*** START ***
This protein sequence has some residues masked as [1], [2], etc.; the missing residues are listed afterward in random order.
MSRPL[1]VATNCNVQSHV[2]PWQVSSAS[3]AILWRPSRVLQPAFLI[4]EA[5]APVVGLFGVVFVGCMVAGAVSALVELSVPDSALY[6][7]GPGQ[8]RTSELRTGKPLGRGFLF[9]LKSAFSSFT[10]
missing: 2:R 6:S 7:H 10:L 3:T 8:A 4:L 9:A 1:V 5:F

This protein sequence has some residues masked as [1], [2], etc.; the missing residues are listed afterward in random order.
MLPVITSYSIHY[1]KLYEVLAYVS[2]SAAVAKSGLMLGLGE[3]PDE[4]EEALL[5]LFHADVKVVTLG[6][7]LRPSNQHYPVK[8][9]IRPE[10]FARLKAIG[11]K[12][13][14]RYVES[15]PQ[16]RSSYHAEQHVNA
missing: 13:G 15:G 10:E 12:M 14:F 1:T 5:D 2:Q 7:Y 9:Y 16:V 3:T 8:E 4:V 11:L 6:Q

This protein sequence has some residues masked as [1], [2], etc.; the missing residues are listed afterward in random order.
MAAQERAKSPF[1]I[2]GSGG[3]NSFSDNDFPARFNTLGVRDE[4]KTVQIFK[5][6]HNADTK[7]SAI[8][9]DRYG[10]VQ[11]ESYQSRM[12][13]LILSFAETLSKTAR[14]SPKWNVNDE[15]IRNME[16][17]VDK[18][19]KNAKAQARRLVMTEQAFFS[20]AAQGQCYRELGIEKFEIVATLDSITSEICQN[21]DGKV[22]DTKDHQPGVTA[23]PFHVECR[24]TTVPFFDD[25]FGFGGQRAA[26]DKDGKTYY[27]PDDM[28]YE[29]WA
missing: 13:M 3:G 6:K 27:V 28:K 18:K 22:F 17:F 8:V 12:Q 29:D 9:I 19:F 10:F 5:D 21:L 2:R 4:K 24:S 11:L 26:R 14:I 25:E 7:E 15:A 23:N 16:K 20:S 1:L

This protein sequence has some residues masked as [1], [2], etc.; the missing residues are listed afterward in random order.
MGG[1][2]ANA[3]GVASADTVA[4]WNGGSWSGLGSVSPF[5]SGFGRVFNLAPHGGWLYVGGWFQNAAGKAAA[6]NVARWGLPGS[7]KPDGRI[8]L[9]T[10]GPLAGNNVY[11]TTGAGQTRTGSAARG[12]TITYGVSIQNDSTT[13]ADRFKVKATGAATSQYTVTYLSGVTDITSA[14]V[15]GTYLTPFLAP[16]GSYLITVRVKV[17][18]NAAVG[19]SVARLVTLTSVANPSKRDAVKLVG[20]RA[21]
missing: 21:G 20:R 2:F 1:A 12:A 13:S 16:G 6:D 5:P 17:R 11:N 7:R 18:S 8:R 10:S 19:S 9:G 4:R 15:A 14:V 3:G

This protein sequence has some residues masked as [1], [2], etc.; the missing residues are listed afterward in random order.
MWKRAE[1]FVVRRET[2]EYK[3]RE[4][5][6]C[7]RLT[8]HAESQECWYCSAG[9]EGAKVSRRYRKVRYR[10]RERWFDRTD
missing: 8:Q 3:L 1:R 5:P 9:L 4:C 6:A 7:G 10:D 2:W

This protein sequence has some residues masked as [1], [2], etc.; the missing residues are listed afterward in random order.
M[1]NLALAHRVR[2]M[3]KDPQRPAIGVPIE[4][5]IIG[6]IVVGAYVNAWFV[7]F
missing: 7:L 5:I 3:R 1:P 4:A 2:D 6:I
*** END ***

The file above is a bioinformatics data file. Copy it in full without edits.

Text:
This protein sequence has some residues masked as [1], [2], etc.; the missing residues are listed afterward in random order.
MSRPL[1]VATNCNVQSHV[2]PWQVSSAS[3]AILWRPSRVLQPAFLI[4]EA[5]APVVGLFGVVFVGCMVAGAVSALVELSVPDSALY[6][7]GPGQ[8]RTSELRTGKPLGRGFLF[9]LKSAFSSFT[10]
missing: 2:R 6:S 7:H 10:L 3:T 8:A 4:L 9:A 1:V 5:F

This protein sequence has some residues masked as [1], [2], etc.; the missing residues are listed afterward in random order.
MLPVITSYSIHY[1]KLYEVLAYVS[2]SAAVAKSGLMLGLGE[3]PDE[4]EEALL[5]LFHADVKVVTLG[6][7]LRPSNQHYPVK[8][9]IRPE[10]FARLKAIG[11]K[12][13][14]RYVES[15]PQ[16]RSSYHAEQHVNA
missing: 13:G 15:G 10:E 12:M 14:F 1:T 5:D 2:Q 7:Y 9:Y 16:V 3:T 8:E 4:V 11:L 6:Q

This protein sequence has some residues masked as [1], [2], etc.; the missing residues are listed afterward in random order.
MAAQERAKSPF[1]I[2]GSGG[3]NSFSDNDFPARFNTLGVRDE[4]KTVQIFK[5][6]HNADTK[7]SAI[8][9]DRYG[10]VQ[11]ESYQSRM[12][13]LILSFAETLSKTAR[14]SPKWNVNDE[15]IRNME[16][17]VDK[18][19]KNAKAQARRLVMTEQAFFS[20]AAQGQCYRELGIEKFEIVATLDSITSEICQN[21]DGKV[22]DTKDHQPGVTA[23]PFHVECR[24]TTVPFFDD[25]FGFGGQRAA[26]DKDGKTYY[27]PDDM[28]YE[29]WA
missing: 13:M 3:G 6:K 27:V 28:K 18:K 22:F 17:F 8:V 12:Q 29:D 9:I 19:F 10:F 5:D 21:L 2:R 4:K 24:S 11:L 26:R 14:I 25:E 7:E 15:A 23:N 16:K 20:S 1:L

This protein sequence has some residues masked as [1], [2], etc.; the missing residues are listed afterward in random order.
MGG[1][2]ANA[3]GVASADTVA[4]WNGGSWSGLGSVSPF[5]SGFGRVFNLAPHGGWLYVGGWFQNAAGKAAA[6]NVARWGLPGS[7]KPDGRI[8]L[9]T[10]GPLAGNNVY[11]TTGAGQTRTGSAARG[12]TITYGVSIQNDSTT[13]ADRFKVKATGAATSQYTVTYLSGVTDITSA[14]V[15]GTYLTPFLAP[16]GSYLITVRVKV[17][18]NAAVG[19]SVARLVTLTSVANPSKRDAVKLVG[20]RA[21]
missing: 21:G 20:R 2:F 1:A 12:A 13:S 16:G 6:D 5:P 17:R 11:N 7:R 18:S 8:R 10:S 19:S 9:G 4:R 15:A 14:V 3:G

This protein sequence has some residues masked as [1], [2], etc.; the missing residues are listed afterward in random order.
MWKRAE[1]FVVRRET[2]EYK[3]RE[4][5][6]C[7]RLT[8]HAESQECWYCSAG[9]EGAKVSRRYRKVRYR[10]RERWFDRTD
missing: 8:Q 3:L 1:R 5:P 9:L 4:C 6:A 7:G 10:D 2:W

This protein sequence has some residues masked as [1], [2], etc.; the missing residues are listed afterward in random order.
M[1]NLALAHRVR[2]M[3]KDPQRPAIGVPIE[4][5]IIG[6]IVVGAYVNAWFV[7]F
missing: 7:L 5:I 3:R 1:P 4:A 2:D 6:I